Shutdown spurs Kansas protest; GOP delegation stands firm
TOPEKA (AP) — Liberal activists protested Wednesday against U.S. Rep. Lynn Jenkins over the federal government's partial shutdown, but she and members of Kansas' all-Republican delegation said they're seeking fiscally responsible legislation on the budget and raising the debt ceiling.
About two dozen people gathered outside Jenkins' office in Topeka, demanding that she support "clean" measures to fund the entire federal government and increase its borrowing limit, without conditions. The event was sponsored by the liberal group MoveOn and drew Democrats and labor union representatives.
Kansans in Congress have backed efforts to delay or repeal key parts of the federal health care overhaul and called on President Barack Obama and fellow Democrats to negotiate with Republicans. In the House, they've voted to fund specific programs while talks continue on the budget, an approach Obama has rejected. They've also suggested that an increase in the debt ceiling be tied to greater restraints on spending.
Jenkins, representing the 2nd District of eastern Kansas, has received additional criticism because she's the House GOP caucus vice chairwoman. Her staff said she was included on the team of negotiators for a White House meeting Thursday.
"Right now, we want her to open our government up," said Dan Brennan, a MoveOn organizer from Topeka.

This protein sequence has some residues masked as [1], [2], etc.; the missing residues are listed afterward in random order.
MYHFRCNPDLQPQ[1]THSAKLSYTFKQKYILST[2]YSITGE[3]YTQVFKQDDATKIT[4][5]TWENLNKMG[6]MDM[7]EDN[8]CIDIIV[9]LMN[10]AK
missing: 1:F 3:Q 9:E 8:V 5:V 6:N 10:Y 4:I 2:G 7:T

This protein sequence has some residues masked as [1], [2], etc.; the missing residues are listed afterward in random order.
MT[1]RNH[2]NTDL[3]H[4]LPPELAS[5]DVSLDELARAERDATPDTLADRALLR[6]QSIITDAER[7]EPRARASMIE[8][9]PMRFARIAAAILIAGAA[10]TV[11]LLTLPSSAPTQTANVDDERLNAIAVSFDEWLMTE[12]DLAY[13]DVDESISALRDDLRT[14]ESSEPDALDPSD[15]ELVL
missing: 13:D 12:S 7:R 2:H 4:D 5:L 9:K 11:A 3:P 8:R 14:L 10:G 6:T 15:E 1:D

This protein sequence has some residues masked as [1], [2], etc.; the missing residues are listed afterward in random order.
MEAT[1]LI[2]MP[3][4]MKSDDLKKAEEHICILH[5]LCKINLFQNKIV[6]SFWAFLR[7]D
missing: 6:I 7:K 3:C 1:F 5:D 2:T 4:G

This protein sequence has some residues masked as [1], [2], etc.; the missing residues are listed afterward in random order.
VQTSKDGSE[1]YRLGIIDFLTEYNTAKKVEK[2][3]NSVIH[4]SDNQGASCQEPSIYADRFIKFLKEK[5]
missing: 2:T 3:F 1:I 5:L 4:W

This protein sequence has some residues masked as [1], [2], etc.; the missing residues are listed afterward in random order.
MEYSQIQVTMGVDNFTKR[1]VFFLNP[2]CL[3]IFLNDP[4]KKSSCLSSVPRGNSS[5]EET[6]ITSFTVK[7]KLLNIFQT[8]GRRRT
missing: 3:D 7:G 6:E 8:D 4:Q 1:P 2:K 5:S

Jenkins noted that the House has approved multiple bills with bipartisan support to fund parts of the government. Over the past week, she and the other Kansas Republicans have voted for measures to fund parks, veterans' benefits, assistance to poor mothers and salaries for federal workers.
"There is enough blame to go around for why we are in this fiscal mess today, and we need both parties to work together to change course," she said in a statement following the protest. "The American people expect more from their leaders, and it is time to stop with the political games and start discussing real, sustainable solutions."
The protesters outside Jenkins' office blamed Republicans for the shutdown because of their strong opposition to the 2010 health care law and efforts to include measures to defund the law in the budget. Steve Robinson, a Lawrence resident whose wife is a furloughed Bureau of Indian Affairs worker, called the tactic "blackmail."
The Rev. Joshua Longbottom, pastor of Topeka's Central Congregational Church, told his fellow protesters: "Citizens need access to health care — am I wrong?"
Many Kansas Republicans view the health care law as flawed, burdensome and harmful to the economy. They've seen glitches in the rollout of an online health insurance marketplace for Kansas as evidence supporting a delay.
Meanwhile, U.S. Sen. Pat Roberts and Rep. Kevin Yoder, who represents the 3rd District in the Kansas City area, said an increase in the debt ceiling must be tied to spending changes.
"This is about a president who is unwilling to lead and who is unwilling to even come to the table to negotiate," Roberts said.